Although this topic is starting to gain traction in some workplaces across the U.S. and Canada, many workers are still not discussing their wages at work. Many assume that if their workplace does not offer a policy that defends their right to do something, they may be punished for doing so. But the truth is, many companies do not have a policy against it. Or if a company does, they may be violating laws and legislation that are made to protect workers.

With that said, the reality is, having an open policy about discussing wages is beneficial for employees and employers alike. In fact, an article from the Harvard Business Review from 2019 reveals that when companies disclose wages, their gender gaps are able to shrink without any significant income losses. So, there truly is nothing to lose⁠—only things to gain!

 

What Employers Can Do to Improve Gender Gap Wages

1. Enforce a fair policy

Whether or not you work in a country that enforces it by law, having a policy that allows for regular discussions of salary (if employees feel comfortable doing so) is a great start. As mentioned previously, as well, open discussion can work towards closing the gender gap. It can also improve overall morale and feelings of equality.

2. Negotiate fair salaries before hiring

Often times, in interviews, candidates are simply aiming to please. They may feel like they might have a better chance at getting a job offer by aiming low. And even if this saves the company money, this can be a very dishonest and unfair practice to perpetuate. Sometimes, this can even lead to a worker’s low confidence and low self-worth in a position. This can lead to them seeking work elsewhere, meaning you’ll have to start the hiring process all over again.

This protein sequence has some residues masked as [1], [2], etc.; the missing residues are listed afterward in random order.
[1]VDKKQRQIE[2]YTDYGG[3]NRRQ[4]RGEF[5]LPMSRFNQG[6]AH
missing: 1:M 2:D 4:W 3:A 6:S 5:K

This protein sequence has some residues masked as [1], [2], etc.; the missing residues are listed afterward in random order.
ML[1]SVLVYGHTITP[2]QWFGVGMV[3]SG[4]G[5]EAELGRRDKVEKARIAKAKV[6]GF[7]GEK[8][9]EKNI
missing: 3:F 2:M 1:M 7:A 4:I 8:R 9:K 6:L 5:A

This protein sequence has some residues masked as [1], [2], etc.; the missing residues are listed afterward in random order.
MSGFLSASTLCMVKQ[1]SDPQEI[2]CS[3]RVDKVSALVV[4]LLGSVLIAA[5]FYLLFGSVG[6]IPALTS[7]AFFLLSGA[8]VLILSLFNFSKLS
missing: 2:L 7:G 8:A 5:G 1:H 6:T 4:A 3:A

3. Offer open communication on salary discrepancies

Make sure that your employees know, both before and while they are working for you, that they have the right to request a reasonable pay increase with each passing year. This will encourage an open opportunities for honest discussions so you know exactly where you stand with your employees. After all, a well compensated and respected employee is a happy employee!

4. Reevaluate salaries regularly

If your employees do not take the initiative to do so themselves (which we encourage them to do), take the initiative yourself! Nothing says you care about your employees and appreciate their hard work than recognizing when they deserve a raise. This can show that you are willing to invest in keeping them in the company. It can also show that you value their time and efforts, and that their hard work does not go unnoticed.

These are just a few of our favorite tips, but there are so many more things you can do to help decrease the gender gap. How are you as an employee or employer working to remove unfair wage discrepancies in your organization? What can others do to improve their workplace, too? Let’s keep the conversation going.

Follow us on LinkedInFacebook, Instagram, Twitter, and YouTube to stay in the loop with our latest discussions. As well, feel free to share your ideas with us about salary and the gender wage gap!